Capacity building remains a significant challenge – and need – as China moves to grow coverage of its national carbon market. Yet China remains dedicated to building out and expanding its carbon markets. At a recent meeting hosted by the Ministry of Ecology and the Environment (MEE), the China Electricity Council, and the Environmental Defense Fund, Vice Minister Zhuang Guotai again highlighted the importance of carbon markets in managing global greenhouse gas emissions (GHG) and the expected growth of these markets.
Over 300 diverse stakeholders including representatives from provincial level MEE departments, impacted industrial sectors, and local carbon exchanges gathered to discuss further development of the national carbon exchange. This meeting was significant not only as a forum to demonstrate China’s commitment to developing its carbon market, but also because it was the first meeting post national carbon market launch and post MEE restructuring that featured minister-level officials, attendance by provincial development and reform commissions and environmental protection departments, and participation from the relevant industrial sectors—especially the power sector.
Vice Minister Zhuang emphasized the importance of the carbon market exchange as a policy tool for reducing GHG emission. While China’s current exchange was launched with just the power sector, in time, it will be expanded to include additional sectors and more trading tools. Currently there is limited trading – essentially just managed trades – but the development of spot trading and futures trading is on the horizon and part of the long term outlook for China’s national carbon market.
He principally noted four priorities for the MEE as it works to expand capabilities for the carbon exchange:
- Improve regulatory and administrative framework of the national carbon market;
- Accelerate construction of the exchange’s infrastructure including a registration system for companies, a financial infrastructure for trading, and working with the currently covered companies to upgrade the data reporting system;
- Enhance monitoring, reporting, and verification (MRV) management to ensure transparency and consistency; and
- Strengthen capacity and expertise of provincial officers, covered companies, and the third-party verifiers through facilitating capacity-building opportunities.
Stakeholder insights from the meeting touched upon China’s international carbon commitments and the infrastructure needed to build a functioning and effective carbon market.
- International commitments—As part of China’s Paris Agreement pledge, it is dedicated to a low-carbon transition and to curb the effects of climate change and this message was reiterated at the Global Climate Action Summit in San Francisco. To ensure follow through on China’s international commitments, it is dedicated to the success of the carbon exchange.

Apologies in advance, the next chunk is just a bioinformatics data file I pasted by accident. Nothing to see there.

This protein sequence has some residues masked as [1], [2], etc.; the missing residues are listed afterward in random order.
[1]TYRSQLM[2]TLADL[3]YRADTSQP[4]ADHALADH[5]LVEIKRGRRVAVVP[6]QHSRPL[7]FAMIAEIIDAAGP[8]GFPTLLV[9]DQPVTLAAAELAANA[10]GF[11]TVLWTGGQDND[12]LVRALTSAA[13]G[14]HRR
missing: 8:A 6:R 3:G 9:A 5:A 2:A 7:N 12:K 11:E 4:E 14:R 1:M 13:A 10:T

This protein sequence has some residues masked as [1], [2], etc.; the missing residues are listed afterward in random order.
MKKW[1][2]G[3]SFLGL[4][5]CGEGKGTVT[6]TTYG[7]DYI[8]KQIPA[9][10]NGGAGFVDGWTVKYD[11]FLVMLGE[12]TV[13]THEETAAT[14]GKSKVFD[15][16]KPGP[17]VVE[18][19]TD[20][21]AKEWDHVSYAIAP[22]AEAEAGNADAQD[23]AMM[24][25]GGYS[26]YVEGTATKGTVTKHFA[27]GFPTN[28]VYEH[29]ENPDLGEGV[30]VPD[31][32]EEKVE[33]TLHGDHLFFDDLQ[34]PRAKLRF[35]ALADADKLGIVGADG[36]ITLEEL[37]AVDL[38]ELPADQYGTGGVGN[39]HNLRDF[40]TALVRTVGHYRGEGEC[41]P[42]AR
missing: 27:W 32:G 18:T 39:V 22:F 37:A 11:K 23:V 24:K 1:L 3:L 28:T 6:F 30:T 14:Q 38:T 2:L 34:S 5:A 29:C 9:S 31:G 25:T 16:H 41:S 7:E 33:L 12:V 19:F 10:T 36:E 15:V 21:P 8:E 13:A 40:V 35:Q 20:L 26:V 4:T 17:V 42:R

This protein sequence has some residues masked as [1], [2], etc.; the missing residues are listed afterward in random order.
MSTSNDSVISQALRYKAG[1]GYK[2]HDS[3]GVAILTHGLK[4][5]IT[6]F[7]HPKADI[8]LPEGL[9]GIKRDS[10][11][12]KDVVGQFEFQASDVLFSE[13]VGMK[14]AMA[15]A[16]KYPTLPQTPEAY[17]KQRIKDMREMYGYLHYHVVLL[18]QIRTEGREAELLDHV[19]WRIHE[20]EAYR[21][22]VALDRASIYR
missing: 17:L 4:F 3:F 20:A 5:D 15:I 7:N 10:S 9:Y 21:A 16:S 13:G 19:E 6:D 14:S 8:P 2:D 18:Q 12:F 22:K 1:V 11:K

- Expanding the exchange—The exchange as it stands covers the power sector. However, China is already thinking ahead and the exchange will be expanded to cover at least three additional industrial sectors (building materials, iron and steel, and non-ferrous metals) with others in the pipeline.
- Streamline policy coordination—The reorganization of the government earlier in the year has helped to streamline carbon markets policy coordination by clarifying roles, eliminating redundancy, and simplifying the decision-making progress.
- Capacity building—One major challenge in constructing and operating a robust national carbon market is the lack of capacity. There is a need to provide additional training to educate local officials as well as those in the industrial sectors that will be covered. (Read our policy brief on capacity building in the carbon markets.)
Perhaps, one of the most important updates from the meeting was a timeline for the development of the national carbon market. To date, there has been limited information, but it seems clear that MEE has made some important decisions and is ready to continue to make progress.
According to one expert deeply involved in the design of the carbon market, it will be established in three phases.
- Phase one (2018-2020)—Initiation and Commissioning: The national carbon market will only cover the power industry and local pilot markets will continue to existing alongside.
- Phase two (2020-2025)—Development and Improvement: The national carbon market will incorporate more industries.
- Phase three (2025-2030)—National Carbon Market: The local pilot markets and national carbon market will be integrated to become only one single market.
The timing of this event to occur in parallel with the Global Climate Action Summit is no mistake. It was a much needed progress report and pulse check for the development of the national carbon market, but it was also a sign that China is redoubling its messaging around the success of its carbon market and commitment to its carbon reduction goals.